War of the Rebellion: Serial 013 Page 0215 Chapter XXIII. SEVEN-DAYS' BATTLES.

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Numbers 91. Report of Brigadier General John J. Peck,

U. S. Army, commanding Second Division, of operations June 24-July 3.

HEADQUARTERS PECK'S DIVISION, Harrison's Point, Va., July 11, 1862.

SIR: I have the honor to report that I assumed command of this division at White Oak Swamp on the 24th of June, 1862, in compliance with orders from headquarters Army of the Potomac. The division consisted of two brigades, one of which, commanded by General Wessells, was at the headquarters, at White Oak Swamp the other, under General Naglee, was guarding the intrenched line between the railroad and Bottom's Bridge, distant some 4 1/2 miles. A squadron of cavalry and nine pieces of artillery were at the headquarters and four pieces of artillery near Bottom's Bridge.

On assuming command I proceeded to make a personal examination of the whole of the White Oak Swamp, commencing at the pickets of General Couch, and also of the Chickahominy up to and beyond the railroad bridge. My conclusions were that the swamp offered but a slight defense against enterprising infantry. During my stay at that place I kept several hundred choppers employed in closing up with trunks of trees and other obstructions all the fords and passages. An abatis was constructed across the open area in front and the timber slashed extensively on the right and left. By cutting certain timber on the right large clearings were connected and brought under the guns of the batteries. At least one-half mile of rifle pits was constructed, adding materially to the strength of the position. A small work was ordered across the railway, near a screen of timber, on the right of General Naglee's line; also a general slashing of timber in his front. A redoubt on the road from Bottom's Bridge was found in a half-finished state, which I directed to be completed. The whole country beyond the White Oak Swamp in the direction toward Richmond, New Market, and the Chickahominy, and also the territory across Bottom's Bridge, was most thoroughly covered by cavalry patrols, under the general direction of Captain Keenan. From him I had information of the movements of General Wise with his force, of some 5,000 of all arms, his headquarters being near New Market.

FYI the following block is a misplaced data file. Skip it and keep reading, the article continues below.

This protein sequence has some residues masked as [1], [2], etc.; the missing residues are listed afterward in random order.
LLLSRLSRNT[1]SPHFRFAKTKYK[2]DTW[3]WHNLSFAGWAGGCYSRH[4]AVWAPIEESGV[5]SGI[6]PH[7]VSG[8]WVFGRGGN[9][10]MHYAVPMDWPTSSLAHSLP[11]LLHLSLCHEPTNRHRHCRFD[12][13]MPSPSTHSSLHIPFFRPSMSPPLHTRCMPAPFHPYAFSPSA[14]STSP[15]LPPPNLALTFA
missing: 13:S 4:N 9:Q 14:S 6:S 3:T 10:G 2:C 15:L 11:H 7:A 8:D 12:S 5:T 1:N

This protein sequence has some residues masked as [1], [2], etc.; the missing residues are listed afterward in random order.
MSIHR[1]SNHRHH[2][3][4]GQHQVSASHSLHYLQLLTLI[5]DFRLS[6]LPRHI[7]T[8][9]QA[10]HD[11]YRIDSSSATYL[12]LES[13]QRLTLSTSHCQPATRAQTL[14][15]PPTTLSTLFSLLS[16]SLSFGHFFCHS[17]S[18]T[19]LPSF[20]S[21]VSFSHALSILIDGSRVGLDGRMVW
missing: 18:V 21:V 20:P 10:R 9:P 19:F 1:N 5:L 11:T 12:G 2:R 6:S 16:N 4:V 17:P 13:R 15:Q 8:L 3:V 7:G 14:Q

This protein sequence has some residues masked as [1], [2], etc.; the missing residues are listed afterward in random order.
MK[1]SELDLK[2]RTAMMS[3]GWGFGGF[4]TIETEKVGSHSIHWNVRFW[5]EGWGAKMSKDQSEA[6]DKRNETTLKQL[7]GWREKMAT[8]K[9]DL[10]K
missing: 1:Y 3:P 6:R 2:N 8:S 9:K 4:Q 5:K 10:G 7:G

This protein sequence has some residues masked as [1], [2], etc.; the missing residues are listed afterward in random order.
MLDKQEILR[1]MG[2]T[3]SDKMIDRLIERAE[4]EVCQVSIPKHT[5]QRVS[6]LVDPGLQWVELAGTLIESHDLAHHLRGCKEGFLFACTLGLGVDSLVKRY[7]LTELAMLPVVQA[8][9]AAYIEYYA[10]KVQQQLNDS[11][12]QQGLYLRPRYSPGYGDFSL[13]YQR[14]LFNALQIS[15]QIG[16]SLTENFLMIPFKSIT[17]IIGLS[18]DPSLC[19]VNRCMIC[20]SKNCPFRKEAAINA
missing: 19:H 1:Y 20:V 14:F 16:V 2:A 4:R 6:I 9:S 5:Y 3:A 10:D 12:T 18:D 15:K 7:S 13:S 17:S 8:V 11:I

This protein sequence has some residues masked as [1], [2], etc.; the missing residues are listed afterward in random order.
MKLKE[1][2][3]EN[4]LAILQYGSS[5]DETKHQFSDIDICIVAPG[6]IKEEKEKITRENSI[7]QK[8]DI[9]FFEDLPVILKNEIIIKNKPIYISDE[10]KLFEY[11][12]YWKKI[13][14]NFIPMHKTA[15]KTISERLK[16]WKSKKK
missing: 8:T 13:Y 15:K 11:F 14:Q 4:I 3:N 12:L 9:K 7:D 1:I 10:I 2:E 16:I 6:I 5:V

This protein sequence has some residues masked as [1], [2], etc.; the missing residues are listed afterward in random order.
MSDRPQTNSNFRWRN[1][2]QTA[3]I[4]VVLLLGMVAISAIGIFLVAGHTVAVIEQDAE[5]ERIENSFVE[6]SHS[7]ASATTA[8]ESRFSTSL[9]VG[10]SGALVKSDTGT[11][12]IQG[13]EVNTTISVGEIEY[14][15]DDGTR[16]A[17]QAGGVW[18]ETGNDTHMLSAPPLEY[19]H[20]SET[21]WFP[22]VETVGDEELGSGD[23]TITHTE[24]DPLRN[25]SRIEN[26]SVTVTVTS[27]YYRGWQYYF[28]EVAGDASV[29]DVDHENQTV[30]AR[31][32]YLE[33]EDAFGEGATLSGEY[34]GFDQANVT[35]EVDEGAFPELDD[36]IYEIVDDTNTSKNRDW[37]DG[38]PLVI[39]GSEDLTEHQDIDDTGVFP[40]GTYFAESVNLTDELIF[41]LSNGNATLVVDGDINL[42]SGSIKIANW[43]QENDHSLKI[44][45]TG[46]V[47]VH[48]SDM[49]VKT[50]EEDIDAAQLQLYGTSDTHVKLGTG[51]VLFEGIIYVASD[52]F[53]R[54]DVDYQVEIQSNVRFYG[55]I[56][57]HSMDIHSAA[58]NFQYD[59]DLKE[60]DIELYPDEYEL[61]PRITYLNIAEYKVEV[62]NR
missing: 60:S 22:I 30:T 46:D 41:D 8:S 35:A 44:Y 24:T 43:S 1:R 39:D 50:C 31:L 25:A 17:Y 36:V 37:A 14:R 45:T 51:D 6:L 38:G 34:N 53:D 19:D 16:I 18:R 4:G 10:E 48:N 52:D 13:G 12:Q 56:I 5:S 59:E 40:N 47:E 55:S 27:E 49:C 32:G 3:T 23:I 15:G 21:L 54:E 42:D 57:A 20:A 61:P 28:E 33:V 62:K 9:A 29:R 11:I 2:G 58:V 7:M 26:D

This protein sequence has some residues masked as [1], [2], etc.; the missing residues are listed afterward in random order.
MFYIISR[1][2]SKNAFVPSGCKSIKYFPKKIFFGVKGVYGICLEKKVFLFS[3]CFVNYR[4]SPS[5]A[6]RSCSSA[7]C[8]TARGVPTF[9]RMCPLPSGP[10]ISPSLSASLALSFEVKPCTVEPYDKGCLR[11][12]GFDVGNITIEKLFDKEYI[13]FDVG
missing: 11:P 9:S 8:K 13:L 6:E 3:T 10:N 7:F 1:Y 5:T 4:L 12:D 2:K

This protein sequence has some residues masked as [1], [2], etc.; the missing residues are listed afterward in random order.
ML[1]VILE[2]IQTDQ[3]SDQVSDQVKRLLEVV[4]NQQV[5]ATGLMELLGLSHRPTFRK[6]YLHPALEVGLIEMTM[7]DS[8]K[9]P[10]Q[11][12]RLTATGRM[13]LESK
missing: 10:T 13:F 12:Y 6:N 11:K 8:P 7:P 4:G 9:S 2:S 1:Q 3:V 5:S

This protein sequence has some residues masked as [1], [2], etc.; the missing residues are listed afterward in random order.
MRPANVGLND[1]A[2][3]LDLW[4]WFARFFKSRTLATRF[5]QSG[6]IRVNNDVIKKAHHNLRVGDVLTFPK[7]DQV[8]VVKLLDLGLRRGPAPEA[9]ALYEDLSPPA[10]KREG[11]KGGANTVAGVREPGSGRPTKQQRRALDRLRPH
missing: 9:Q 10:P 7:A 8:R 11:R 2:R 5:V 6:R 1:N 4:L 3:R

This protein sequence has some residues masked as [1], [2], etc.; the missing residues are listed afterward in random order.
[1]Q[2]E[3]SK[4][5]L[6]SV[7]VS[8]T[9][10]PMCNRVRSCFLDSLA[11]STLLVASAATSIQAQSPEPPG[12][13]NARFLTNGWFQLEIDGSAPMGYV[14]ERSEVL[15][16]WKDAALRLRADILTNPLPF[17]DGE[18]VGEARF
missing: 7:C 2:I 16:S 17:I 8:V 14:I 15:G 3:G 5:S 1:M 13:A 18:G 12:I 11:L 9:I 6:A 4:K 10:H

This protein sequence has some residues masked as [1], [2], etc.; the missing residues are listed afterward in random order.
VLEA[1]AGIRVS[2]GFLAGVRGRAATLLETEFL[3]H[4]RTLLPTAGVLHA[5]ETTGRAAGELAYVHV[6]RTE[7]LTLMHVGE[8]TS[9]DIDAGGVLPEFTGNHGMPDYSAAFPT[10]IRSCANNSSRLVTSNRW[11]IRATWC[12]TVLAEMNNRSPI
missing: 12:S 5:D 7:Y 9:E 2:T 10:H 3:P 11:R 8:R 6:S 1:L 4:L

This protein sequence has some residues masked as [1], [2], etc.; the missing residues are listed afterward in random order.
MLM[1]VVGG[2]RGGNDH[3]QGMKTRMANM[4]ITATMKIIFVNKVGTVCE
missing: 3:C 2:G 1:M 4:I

Late on the 26th I was advised that the enemy had crossed the Chickahominy in large force, for the purpose of cutting our communications.

Early on the 27th I proceeded to Bottom's Bridge and made a careful reconnaissance of all the approaches, in conjunction with General Naglee, which resulted in ordering the construction of a redoubt for ten or twelve guns at the bridge, close to the river. An epaulement for three guns was also ordered on the railroad. I re-enforced General Naglee with Colonel Howell's regiment, placing it at the battery below Bottom's Bridge. Lieutenant Morgan's regular battery was sent to General Naglee; also all the intrenching tools at my command. A squadron of cavalry for special service was asked for on that part of the line. The reported crossing of Jackson with 60,000 men proving too true, I deemed it advisable to guard the whole line to the extent of my ability from Bottom's Bridge to White Oak Swamp. By a thorough examination I found a line of high bluffs commanding all the approaches from Chickahominy Swamp. Four different sites were selected for lines